Next, gently pack each cell or pot with soil. You don’t want to pack it like brown sugar in a measuring cup, but you do want to make sure that there’s enough soil in the cell to support your seedlings because that tiny bit of soil will hold all moisture and nutrients for your plants!
I usually take a plastic plant marker (which I re-use because I’ve had mold problems with the wooden popsicle-stick style plant markers) and poke a hole in the center of each cell. Planting depth for seedlings corresponds to the size of the seed, so a pumpkin seed gets planted deeper than a tiny broccoli seed. The rule of thumb is to plant seeds 2-3 times the size of the seed. So if your seed is a 1cm pumpkin seed, for example, you can plant it 2-3 cm (about an inch) deep. Gently recover the seed using the plant marker and then immediately write the seed type on the plant marker and stick it in the pot. It’s amazing how interruptions (in my case, curious children) can cause you to forget what you’ve just planted. Despite my best efforts, I typically end up with anywhere from one four-pack to a whole flat of “mystery plants” each season either due to me forgetting to mark something, mismarking it because I was distracted, or due to little fingers helpfully removing the markers at some point in the season.
OK, so what should you be planting now? Do not plant pumpkins now if you live in zone 5, or you will have a pumpkin jungle well before you can plant the seedlings out in mid-May. Do plant the following:
- peppers (8-10 weeks before last frost date, which is May 10ish for most of Zone 5)
- tomatoes (6-8 weeks before last frost date, but I plant heirlooms earlier because they seem to be more slow growing)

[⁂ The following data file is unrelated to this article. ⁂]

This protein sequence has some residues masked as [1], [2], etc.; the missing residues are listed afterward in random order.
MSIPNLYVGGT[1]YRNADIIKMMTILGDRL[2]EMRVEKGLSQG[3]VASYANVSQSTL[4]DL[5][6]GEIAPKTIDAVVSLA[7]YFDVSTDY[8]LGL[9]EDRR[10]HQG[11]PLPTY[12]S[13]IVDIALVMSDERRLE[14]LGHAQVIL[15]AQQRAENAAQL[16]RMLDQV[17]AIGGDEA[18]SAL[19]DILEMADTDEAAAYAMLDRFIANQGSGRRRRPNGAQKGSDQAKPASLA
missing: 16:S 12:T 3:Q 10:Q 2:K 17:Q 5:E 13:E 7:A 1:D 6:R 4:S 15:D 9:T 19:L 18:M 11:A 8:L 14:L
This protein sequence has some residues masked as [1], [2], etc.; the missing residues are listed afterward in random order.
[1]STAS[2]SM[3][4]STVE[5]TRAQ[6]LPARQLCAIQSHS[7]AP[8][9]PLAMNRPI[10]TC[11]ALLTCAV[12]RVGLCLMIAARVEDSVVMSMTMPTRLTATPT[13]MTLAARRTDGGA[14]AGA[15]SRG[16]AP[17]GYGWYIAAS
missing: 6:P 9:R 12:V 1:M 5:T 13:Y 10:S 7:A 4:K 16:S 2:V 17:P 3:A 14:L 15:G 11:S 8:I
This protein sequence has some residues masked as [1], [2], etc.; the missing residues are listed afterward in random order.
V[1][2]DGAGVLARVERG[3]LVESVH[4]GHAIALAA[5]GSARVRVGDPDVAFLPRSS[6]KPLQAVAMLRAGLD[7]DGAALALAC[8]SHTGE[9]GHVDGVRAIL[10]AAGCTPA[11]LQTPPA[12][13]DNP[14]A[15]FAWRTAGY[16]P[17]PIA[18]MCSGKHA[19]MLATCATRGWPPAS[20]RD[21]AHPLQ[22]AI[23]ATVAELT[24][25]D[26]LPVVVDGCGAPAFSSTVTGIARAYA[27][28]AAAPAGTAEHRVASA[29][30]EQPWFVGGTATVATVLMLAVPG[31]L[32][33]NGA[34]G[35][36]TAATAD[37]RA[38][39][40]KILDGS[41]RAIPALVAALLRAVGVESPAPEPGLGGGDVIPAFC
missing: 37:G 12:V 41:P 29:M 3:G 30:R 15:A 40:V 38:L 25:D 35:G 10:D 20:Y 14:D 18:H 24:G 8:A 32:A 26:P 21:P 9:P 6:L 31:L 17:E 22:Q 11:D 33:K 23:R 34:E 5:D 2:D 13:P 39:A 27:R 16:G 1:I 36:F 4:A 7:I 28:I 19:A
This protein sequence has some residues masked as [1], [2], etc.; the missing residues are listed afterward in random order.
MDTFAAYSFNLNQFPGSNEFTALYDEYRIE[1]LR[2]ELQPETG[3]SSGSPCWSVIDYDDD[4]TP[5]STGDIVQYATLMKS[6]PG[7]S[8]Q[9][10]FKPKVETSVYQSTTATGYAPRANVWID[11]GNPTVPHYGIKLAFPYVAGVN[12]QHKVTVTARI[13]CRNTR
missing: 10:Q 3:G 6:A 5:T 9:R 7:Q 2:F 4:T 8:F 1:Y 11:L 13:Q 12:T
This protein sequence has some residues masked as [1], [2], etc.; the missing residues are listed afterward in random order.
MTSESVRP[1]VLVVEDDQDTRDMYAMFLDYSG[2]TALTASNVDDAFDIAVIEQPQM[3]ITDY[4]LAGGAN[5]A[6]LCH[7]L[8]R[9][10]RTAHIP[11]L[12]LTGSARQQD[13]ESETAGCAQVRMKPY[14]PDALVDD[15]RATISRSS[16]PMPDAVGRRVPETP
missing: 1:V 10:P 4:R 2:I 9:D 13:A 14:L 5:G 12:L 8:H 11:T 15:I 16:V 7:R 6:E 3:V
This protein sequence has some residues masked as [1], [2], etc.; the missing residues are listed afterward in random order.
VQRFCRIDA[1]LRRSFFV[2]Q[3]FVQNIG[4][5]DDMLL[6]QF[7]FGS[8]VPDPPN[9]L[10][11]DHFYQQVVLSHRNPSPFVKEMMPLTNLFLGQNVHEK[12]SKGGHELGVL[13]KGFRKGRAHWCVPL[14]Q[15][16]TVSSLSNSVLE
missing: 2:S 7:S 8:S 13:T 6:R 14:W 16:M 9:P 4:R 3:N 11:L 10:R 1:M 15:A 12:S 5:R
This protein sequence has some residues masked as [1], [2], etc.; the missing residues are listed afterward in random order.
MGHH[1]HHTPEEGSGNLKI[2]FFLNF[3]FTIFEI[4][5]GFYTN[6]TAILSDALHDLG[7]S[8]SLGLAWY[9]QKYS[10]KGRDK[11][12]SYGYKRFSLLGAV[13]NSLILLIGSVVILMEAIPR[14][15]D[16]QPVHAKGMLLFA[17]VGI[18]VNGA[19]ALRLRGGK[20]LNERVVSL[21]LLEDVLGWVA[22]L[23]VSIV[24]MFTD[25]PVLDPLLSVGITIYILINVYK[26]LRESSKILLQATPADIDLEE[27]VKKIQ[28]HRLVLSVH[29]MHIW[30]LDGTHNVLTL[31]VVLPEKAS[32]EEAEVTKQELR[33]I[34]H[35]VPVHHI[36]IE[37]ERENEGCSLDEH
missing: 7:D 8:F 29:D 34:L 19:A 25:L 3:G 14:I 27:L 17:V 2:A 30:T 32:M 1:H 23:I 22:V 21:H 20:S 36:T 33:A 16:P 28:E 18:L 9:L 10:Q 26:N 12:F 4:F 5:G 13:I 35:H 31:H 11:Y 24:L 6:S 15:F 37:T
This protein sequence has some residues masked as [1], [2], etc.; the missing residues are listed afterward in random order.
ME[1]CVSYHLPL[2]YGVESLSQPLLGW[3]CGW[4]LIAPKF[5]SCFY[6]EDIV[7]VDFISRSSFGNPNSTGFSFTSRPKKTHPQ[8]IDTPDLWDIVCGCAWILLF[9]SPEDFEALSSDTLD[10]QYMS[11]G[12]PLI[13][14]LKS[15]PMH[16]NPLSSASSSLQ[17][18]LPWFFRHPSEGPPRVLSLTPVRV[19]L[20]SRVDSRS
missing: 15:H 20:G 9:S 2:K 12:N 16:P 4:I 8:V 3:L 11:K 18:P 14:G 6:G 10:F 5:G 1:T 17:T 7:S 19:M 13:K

- cole crops like broccoli, cauliflower, cabbage, etc. (4-6 weeks before plant-out, which is usually a month before last frost date)
- herbs like basil, parsley, and cilantro (4-6 weeks before last frost date)
Most packets of seeds will provide a recommended seed starting date, so the above is provided just to give you an idea that it’s time to get going on seedlings if you’re going to start some.
Keeping the soil evenly moist is probably the most important thing you can do to ensure success with seedlings. If they dry out even once, they will likely die. It is also important to water the seedlings from the bottom instead of pouring water directly on to the seedlings. Not only can the rush of water bend or break a new seedling, but water can also wash tiny seeds away and splash fungal spores onto leaves, causing disease problems. This is why I suggested poking holes in the bottoms of any food containers you re-use for starting seedlings–that way you can place them in a tray and pour water into the tray, instead of on to the surface of the soil. If you’re using traditional seed flats, you can pull one 4-pack out of the tray, pour about an inch of lukewarm water in, and replace the 4-pack. You may have to water as often as twice a week until you get the plants potted up into bigger pots that can retain more water. The cells dry out quickly–try your best not to let them.
When seedlings sprout, the first set of leaves they put out are not a “true” set of leaves. What this means is that they look and function differently than the “true” leaves. So when you read about seedlings and see references to report or fertilize when there’s X sets of leaves, make sure you’re counting true leaves and excluding the first leaves (see picture for an example). For example, you need to start fertilizing your plants with a diluted all-purpose plant food (I use seaweed) when they have two sets of true leaves, which will be 3-4 weeks after you plant, depending on the temperatures, amount of light, and type of plant.
You may also have to transplant the seedlings around this time–when you start to see roots emerging from the bottom of the pots, it’s a pretty good indication that it’s time to repot. I typically pot veggies and flowers up into 2 1/4 inch pots that I have saved over the years from plants I’ve bought in nurseries. But you can use any container, as long as it’s bigger than the pot the seedling has outgrown, is clean, and has a hole poked in the bottom for drainage.
Well, that’s enough to keep you busy for this week. I started my first round of veggies on February 21, and am starting another flat of annual flowers & herbs today, so you can bet I’ll be talking about transplanting seedlings here before too much longer. But while your seedlings are sprouting away inside, there’s plenty to be done to prepare an outdoor home for them, so don’t forget to check back often!